“Time,” R.H. Ives Gammell wrote in The Twilight of Painting, “is a ruthless appraiser of art and, by and large, a very just one.” Gammell addressed his book “to readers disposed to consider the complete deterioration of the older forms of painting a disaster to civilization.” When he published The Twilight in 1946, Gammell’s purpose was not to attack any method or school of painting then in vogue; he believed, however, that a large number of art lovers felt uneasy about the kind of painting “encouraged by our art museums and fostered in our art schools.”
“As a matter of record,” Gammell wrote in the conclusion to The Twilight, “I will state here that all the trained painters I have known, several of whom were considered leaders in their profession a short quarter of a century ago, have been unanimous in their estimate of critical opinions emanating from theorists, amateurs, and incompetent artists.” Theory, Gammell believed, was outstripping performance, and the traditional art of painting with long established standards had fallen to a level that has had no parallel in the civilized world for several centuries. No one “ever envisaged a criticism at once as ignorant and as self-assured as that dispensed by the art writers attached to our newspapers and periodicals.” For great art is not acquired intuitively nor do fine pictures just paint themselves. “There will not be good painting until we once more have among us talented men who also know how to paint.”
The 1993/1994 Fine Arts Season at Hillsdale College’s Sage Center began with an impressive exhibition celebrating Gammell’s achievement, especially the work that most embodied his personal criterion. The Daughtrey Gallery premiered the International Tour of R.H. Ives Gammell’s pictorial sequence of Francis Thompson’s “The Hound of Heaven,” whose imagery focused Gammell’s own visionary experiences and provoked him into the largest undertaking of his career. The exhibition is held in conjunction with an academic residency by Professor Brigid M. Boardman, author of Between Heaven and Charing Cross: The Life of Francis Thompson. The exhibition also features auxiliary material from both Gammell and Thompson. The poem and the cycle of paintings (numbering 23 in all, oil on canvas) embody the theme of man’s pursuit of the infinite, or in Thompson’s terms, the pursuit by God of the soul in flight.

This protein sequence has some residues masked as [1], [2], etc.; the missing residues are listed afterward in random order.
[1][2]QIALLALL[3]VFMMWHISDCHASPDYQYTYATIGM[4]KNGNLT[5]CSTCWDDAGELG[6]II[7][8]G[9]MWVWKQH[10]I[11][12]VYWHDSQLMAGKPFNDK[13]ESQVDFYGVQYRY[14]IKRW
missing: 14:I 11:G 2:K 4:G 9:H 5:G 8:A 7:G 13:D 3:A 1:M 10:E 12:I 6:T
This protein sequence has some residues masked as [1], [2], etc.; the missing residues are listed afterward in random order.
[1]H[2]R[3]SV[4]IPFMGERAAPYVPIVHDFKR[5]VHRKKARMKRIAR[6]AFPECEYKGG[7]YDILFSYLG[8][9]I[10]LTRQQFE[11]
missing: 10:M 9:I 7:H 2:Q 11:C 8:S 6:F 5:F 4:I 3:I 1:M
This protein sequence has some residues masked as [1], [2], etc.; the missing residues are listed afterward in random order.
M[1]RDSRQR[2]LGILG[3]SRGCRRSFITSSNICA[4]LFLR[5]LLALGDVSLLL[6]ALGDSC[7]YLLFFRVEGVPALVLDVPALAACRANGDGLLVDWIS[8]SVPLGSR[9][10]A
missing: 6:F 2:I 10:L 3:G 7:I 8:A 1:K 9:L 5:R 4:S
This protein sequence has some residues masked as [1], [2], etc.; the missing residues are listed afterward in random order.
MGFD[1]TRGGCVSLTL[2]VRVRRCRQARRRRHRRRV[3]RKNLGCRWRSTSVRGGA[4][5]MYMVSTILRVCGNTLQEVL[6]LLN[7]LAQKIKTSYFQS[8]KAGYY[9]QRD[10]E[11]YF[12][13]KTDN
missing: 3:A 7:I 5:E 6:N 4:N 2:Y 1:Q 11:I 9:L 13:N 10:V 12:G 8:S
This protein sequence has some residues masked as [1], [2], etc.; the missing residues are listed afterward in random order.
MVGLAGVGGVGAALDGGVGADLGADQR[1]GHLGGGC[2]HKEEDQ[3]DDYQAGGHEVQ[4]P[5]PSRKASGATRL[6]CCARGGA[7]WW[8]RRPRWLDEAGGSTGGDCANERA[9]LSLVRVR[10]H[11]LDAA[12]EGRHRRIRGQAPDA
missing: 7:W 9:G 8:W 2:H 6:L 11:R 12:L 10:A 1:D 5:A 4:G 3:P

A retired M.D. we know, a devout Roman Catholic, can still recite by heart Thompson’s “The Hound of Heaven.” A Calvinist minister we know, living in Arkansas, ministering to a small Ozark Mountains church, can also recite the poem by heart. These are two persons living apart from colleges and universities, also a generation apart from one another if not religiously apart, who share in the hidden lives of their hearts the power of a great poem:
I fled Him, down the nights and down the days;
I fled Him, down the arches of the years;
I fled Him, down the labyrinthine ways
Of my own mind; and in the mist of tears
I hid from Him, and under running laughter.
Up vistaed hopes I sped;
And shot, precipitated,
Adown Titanic glooms of chasmèd fears.
From those strong
Feet that followed, followed after.
Last year was the centenary of the publication of Francis Thompson’s Poems. I’he centerpiece to that collection is “The Hound of Heaven,” an allegorical, liturgical poem that portrays the stripped soul of Everyman who seeks and finds a home in eternity, as Brigid M. Boardman writes in her biography of Francis Thompson. The years from 1888 to 1894 were Thompson’s period of poetic productivity. In the four chapters covering those years. Professor Boardman shows that the “liturgy was even now being woven into the pattern of his poetic ideas.” She sees “his main fault to be the tendency to excess which he never succeeded in bringing under full control . . . a potentially fine passage can deteriorate into needless obscurity or empty rhetoric.”
Still, the writing is anything but stock religious poetry. “The Hound of Heaven” unites the personal with the universal, Thompson drawing from childhood memories of his service as an altar boy, his nomadic life on the London streets, his illness, and his pain. The self-revelation and self-acceptance in the poem, however, build on a “mythological undercurrent” containing “echoes of the Scriptures and Fathers of the Church . . . to the no less distinct voice of Augustine.”